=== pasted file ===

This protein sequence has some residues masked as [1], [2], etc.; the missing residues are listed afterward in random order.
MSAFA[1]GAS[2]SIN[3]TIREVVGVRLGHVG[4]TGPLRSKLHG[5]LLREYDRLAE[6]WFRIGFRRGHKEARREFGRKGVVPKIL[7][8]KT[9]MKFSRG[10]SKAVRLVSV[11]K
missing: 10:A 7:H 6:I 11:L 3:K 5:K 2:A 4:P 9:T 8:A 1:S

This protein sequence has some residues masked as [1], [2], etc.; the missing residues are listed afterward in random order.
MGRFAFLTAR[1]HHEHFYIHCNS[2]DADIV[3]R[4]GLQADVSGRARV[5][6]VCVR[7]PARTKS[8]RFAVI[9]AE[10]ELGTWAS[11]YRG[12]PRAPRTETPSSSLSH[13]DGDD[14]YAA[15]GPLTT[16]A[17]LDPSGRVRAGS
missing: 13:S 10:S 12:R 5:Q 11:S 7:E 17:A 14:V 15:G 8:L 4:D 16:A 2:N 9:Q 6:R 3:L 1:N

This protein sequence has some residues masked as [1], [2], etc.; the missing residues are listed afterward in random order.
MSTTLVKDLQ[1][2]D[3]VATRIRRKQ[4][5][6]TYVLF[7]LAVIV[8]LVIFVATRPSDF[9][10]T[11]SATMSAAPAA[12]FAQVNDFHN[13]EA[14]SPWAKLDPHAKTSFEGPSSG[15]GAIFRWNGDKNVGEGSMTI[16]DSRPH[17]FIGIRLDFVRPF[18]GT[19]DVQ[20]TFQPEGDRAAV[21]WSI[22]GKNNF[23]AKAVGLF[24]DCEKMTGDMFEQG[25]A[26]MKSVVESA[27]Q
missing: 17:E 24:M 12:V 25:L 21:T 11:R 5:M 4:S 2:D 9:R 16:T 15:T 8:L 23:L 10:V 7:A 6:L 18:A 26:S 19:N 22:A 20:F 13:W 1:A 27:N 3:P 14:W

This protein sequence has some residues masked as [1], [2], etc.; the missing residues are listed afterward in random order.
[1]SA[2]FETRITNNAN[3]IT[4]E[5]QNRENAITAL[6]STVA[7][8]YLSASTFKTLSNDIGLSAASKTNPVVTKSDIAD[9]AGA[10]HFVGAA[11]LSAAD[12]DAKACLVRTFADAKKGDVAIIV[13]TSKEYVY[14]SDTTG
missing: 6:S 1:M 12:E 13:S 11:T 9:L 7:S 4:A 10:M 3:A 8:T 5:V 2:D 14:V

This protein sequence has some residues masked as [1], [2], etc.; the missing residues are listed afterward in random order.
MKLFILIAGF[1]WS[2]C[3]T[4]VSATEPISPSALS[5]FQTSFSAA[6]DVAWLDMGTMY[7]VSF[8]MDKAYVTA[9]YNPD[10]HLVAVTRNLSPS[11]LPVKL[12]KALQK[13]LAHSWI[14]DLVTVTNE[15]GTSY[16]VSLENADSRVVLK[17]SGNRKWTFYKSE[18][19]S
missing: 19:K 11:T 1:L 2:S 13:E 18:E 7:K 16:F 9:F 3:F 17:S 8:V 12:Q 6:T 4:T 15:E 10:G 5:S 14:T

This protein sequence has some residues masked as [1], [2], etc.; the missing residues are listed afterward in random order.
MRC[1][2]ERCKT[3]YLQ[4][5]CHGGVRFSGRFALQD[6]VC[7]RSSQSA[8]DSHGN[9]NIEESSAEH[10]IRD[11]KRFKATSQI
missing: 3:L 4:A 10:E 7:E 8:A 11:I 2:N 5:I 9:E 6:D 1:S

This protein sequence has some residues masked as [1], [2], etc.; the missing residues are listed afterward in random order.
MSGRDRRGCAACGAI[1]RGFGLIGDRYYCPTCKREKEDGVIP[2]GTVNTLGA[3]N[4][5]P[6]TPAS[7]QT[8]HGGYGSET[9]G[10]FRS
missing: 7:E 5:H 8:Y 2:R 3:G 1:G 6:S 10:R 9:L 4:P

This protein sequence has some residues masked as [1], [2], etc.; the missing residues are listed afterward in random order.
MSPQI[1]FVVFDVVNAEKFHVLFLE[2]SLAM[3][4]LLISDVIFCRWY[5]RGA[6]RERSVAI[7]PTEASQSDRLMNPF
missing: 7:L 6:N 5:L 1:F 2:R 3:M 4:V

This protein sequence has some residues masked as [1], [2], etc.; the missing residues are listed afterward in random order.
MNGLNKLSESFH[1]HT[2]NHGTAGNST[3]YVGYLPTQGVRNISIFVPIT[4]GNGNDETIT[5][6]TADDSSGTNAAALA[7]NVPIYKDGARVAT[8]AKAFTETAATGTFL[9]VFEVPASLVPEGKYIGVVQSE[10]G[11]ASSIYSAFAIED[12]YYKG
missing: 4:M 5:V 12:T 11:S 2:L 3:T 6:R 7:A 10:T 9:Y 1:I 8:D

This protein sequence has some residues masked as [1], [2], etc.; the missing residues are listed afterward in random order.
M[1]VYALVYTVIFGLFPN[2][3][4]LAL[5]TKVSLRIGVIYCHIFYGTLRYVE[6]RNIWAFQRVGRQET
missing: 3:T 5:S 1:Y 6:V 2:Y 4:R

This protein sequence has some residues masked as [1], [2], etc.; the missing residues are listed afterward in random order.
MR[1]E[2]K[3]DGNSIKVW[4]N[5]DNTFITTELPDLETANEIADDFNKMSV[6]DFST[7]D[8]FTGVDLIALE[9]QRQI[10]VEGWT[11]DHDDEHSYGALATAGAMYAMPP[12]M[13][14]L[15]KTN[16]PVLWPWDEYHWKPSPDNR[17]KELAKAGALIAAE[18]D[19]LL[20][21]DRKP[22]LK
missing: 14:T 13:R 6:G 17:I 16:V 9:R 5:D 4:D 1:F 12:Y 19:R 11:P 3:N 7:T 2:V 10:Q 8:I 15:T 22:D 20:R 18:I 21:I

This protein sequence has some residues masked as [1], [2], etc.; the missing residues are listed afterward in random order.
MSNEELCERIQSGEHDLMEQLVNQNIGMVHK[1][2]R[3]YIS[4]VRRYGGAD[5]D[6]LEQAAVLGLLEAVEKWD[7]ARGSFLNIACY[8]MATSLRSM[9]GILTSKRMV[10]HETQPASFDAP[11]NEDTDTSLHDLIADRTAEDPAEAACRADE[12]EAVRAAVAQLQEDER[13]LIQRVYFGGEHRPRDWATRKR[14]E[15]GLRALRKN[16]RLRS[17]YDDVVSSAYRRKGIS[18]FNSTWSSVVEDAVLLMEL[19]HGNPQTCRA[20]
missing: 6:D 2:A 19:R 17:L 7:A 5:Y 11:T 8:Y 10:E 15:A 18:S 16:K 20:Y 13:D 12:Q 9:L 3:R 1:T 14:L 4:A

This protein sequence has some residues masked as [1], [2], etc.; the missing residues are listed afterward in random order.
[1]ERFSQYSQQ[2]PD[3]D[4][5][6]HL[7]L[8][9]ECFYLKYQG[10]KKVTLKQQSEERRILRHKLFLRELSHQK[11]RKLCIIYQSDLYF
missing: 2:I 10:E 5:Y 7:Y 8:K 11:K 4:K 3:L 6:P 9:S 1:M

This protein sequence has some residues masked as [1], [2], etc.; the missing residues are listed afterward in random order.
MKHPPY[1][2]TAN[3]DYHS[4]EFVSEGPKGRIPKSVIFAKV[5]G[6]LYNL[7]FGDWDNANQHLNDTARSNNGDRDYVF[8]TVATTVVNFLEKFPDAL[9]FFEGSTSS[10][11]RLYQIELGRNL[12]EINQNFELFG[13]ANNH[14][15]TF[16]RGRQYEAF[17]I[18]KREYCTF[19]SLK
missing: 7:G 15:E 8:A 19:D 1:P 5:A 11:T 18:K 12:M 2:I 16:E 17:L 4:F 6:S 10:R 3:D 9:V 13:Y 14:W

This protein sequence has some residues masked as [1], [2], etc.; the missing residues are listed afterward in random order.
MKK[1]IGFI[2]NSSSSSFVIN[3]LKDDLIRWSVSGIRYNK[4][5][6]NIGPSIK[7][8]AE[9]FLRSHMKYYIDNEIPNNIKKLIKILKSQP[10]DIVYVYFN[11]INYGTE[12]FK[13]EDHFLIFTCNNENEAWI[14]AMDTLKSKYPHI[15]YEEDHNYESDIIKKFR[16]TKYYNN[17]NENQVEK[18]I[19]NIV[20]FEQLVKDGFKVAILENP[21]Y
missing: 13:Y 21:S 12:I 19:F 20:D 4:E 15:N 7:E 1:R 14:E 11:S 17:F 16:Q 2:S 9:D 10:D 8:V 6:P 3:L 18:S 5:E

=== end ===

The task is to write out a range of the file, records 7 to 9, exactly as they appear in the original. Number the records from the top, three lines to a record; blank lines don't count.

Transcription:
This protein sequence has some residues masked as [1], [2], etc.; the missing residues are listed afterward in random order.
MSGRDRRGCAACGAI[1]RGFGLIGDRYYCPTCKREKEDGVIP[2]GTVNTLGA[3]N[4][5]P[6]TPAS[7]QT[8]HGGYGSET[9]G[10]FRS
missing: 7:E 5:H 8:Y 2:R 3:G 1:G 6:S 10:R 9:L 4:P

This protein sequence has some residues masked as [1], [2], etc.; the missing residues are listed afterward in random order.
MSPQI[1]FVVFDVVNAEKFHVLFLE[2]SLAM[3][4]LLISDVIFCRWY[5]RGA[6]RERSVAI[7]PTEASQSDRLMNPF
missing: 7:L 6:N 5:L 1:F 2:R 3:M 4:V

This protein sequence has some residues masked as [1], [2], etc.; the missing residues are listed afterward in random order.
MNGLNKLSESFH[1]HT[2]NHGTAGNST[3]YVGYLPTQGVRNISIFVPIT[4]GNGNDETIT[5][6]TADDSSGTNAAALA[7]NVPIYKDGARVAT[8]AKAFTETAATGTFL[9]VFEVPASLVPEGKYIGVVQSE[10]G[11]ASSIYSAFAIED[12]YYKG
missing: 4:M 5:V 12:T 11:S 2:L 3:T 6:R 7:A 10:T 9:Y 1:I 8:D